• The receive finite state machine 420 comprises receive and compare data logic 445 and ensure all transaction data received logic 450. The receive and compare data logic 445 receives data from the I/O bus 164 that was requested by a prior issued load transaction (issued by the issue transaction logic 435) and compares the received data to expected data. In response to the receive and compare, the receive and compare data logic 445 sends a received load signal to the load counter 415. The ensure all transaction data received logic 450 ensures that all data has been received and compared before allowing the receive and compare data logic 445 to receive and compare data for the next load transaction. The ensure all transaction data received logic 450 is further described below with reference to FIG. 6.
  • The load counter 415 receives the received load signal from the receive finite state machine 420, receives the issued load signal from the issue finite state machine 410, and sends a stall signal to the ensure all transaction data issued logic 440. In response to the issued load signal, the load counter 415 increments the counter. If response to the received load signal, the load counter 415 decrements the counter. If the counter is greater than a maximum number of allowable outstanding load transactions, then the load counter 415 asserts the stall signal. If the counter is less than or equal to a maximum number of load transactions, then the load counter 415 drops the stall signal, sets the stall signal to low, or stops asserting the stall signal. In various embodiments, the maximum number of load transactions value may be set by a user via the user I/O device 121, read from the bus transaction specification 140, received from an application executing at the computer 100, or received from the network 130.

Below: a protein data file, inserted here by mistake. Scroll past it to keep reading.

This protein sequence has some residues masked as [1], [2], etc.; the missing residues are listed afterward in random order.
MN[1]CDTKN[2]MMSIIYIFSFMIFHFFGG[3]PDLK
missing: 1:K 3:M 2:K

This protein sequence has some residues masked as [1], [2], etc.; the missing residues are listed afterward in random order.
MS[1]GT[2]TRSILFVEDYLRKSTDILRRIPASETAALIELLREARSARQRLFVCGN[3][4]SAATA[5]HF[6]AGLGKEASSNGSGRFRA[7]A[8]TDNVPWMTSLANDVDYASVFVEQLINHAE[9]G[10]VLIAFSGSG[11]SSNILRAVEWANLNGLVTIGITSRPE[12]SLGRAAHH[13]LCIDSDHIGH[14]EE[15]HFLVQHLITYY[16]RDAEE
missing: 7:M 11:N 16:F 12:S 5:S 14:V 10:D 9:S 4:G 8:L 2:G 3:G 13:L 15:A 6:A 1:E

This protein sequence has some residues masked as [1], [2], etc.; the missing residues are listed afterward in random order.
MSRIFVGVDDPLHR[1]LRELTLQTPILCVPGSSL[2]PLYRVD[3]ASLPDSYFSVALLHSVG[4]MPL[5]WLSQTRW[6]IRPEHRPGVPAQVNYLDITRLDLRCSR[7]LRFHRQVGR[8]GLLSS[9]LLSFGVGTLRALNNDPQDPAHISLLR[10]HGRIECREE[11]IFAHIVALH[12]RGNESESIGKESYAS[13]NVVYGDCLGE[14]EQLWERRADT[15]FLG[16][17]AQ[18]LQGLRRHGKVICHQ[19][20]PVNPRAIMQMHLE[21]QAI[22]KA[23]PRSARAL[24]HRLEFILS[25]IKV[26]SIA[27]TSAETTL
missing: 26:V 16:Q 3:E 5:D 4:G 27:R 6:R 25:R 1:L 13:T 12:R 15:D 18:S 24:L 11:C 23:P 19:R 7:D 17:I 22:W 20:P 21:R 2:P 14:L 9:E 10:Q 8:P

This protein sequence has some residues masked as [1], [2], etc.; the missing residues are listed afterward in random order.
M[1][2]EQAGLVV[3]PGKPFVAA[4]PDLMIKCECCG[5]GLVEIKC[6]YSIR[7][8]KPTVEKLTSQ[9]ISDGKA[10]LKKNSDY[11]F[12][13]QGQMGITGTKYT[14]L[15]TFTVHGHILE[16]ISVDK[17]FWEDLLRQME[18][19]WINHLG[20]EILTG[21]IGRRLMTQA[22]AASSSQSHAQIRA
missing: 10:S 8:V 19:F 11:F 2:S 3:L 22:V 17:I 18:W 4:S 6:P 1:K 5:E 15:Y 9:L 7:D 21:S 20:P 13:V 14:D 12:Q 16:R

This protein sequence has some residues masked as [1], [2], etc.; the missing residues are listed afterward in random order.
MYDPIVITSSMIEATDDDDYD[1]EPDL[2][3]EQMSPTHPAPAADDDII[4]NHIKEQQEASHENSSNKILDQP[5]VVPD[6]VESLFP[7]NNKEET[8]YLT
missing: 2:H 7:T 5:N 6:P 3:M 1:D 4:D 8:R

• When operating in in-order mode, the issue finite state machine 410 knows which data should be returned for a given load transaction based on the order in which the load transaction was issued if the data was properly processed by the I/O bus 164 and properly stored and retrieved by the peripheral device communicatively connected to the I/O bus 164. Given the perfect knowledge of the state of the bus when relying on in-order operation, the receive finite state machine 420 hard codes all of the expected data to be compared against.
  • As an example of in-order operation, if the issue transaction logic 435 sent a data word 0x01234567 with an address 0x80000000 and a data word of 0x89ABCDEF with an address 0x80000020 to the I/O bus 164 followed by a first load issued to address 0x80000000, and a second load issued to address 0x80000020, then the return order of the data from the bus, in in-order operation, should always be 0x01234567 followed by 0x89ABCDEF.